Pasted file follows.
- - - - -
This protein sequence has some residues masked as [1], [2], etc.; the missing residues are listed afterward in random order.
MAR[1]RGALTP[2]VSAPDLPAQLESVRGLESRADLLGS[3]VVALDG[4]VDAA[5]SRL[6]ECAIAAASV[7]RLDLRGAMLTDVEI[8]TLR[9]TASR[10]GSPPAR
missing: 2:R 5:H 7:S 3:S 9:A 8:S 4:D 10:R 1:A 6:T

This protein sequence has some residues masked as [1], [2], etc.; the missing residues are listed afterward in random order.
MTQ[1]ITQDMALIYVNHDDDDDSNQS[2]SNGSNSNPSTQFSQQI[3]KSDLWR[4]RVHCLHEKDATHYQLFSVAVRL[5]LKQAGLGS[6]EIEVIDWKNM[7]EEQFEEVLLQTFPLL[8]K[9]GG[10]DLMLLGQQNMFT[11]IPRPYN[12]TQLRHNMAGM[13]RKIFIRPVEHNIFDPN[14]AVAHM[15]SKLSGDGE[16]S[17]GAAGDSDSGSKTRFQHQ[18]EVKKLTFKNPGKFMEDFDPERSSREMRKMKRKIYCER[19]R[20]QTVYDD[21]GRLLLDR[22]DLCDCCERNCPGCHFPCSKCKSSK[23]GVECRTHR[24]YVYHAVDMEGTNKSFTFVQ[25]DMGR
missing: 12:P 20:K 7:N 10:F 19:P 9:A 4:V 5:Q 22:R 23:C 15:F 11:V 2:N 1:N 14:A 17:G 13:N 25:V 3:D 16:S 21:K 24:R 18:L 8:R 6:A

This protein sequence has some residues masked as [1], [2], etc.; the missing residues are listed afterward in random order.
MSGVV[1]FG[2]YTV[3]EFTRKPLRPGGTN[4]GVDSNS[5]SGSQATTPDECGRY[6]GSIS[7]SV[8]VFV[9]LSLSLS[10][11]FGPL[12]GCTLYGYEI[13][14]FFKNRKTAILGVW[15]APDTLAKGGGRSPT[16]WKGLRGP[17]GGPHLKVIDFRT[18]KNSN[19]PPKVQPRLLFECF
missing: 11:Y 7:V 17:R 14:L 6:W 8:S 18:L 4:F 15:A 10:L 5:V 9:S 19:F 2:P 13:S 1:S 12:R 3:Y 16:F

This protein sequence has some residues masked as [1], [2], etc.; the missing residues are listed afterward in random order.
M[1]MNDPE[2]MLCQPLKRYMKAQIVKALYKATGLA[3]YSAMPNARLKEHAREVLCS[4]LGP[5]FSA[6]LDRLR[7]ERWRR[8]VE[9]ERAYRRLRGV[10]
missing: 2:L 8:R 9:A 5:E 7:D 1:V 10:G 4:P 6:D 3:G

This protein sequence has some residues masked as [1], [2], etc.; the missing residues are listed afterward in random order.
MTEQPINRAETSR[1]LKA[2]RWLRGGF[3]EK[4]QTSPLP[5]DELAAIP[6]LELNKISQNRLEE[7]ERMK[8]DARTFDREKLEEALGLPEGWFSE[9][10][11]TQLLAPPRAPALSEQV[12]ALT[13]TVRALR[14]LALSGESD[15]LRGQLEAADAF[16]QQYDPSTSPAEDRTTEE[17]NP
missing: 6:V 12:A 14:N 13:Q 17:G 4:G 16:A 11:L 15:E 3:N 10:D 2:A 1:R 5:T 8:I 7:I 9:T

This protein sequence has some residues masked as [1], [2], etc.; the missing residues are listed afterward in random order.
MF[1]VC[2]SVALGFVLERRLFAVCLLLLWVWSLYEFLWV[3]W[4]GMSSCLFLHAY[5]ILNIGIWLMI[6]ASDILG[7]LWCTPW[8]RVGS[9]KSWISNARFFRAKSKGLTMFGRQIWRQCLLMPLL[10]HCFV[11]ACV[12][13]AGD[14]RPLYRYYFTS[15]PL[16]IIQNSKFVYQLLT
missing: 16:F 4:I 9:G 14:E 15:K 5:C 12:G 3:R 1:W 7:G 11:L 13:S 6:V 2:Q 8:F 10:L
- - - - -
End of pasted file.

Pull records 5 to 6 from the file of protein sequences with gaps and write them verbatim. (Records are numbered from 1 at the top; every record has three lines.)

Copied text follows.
This protein sequence has some residues masked as [1], [2], etc.; the missing residues are listed afterward in random order.
MTEQPINRAETSR[1]LKA[2]RWLRGGF[3]EK[4]QTSPLP[5]DELAAIP[6]LELNKISQNRLEE[7]ERMK[8]DARTFDREKLEEALGLPEGWFSE[9][10][11]TQLLAPPRAPALSEQV[12]ALT[13]TVRALR[14]LALSGESD[15]LRGQLEAADAF[16]QQYDPSTSPAEDRTTEE[17]NP
missing: 6:V 12:A 14:N 13:Q 17:G 4:G 16:A 11:L 15:E 3:N 10:D 2:A 1:R 5:T 8:I 7:I 9:T

This protein sequence has some residues masked as [1], [2], etc.; the missing residues are listed afterward in random order.
MF[1]VC[2]SVALGFVLERRLFAVCLLLLWVWSLYEFLWV[3]W[4]GMSSCLFLHAY[5]ILNIGIWLMI[6]ASDILG[7]LWCTPW[8]RVGS[9]KSWISNARFFRAKSKGLTMFGRQIWRQCLLMPLL[10]HCFV[11]ACV[12][13]AGD[14]RPLYRYYFTS[15]PL[16]IIQNSKFVYQLLT
missing: 16:F 4:I 9:G 14:E 15:K 5:C 12:G 3:R 1:W 7:G 11:L 13:S 6:V 2:Q 8:F 10:L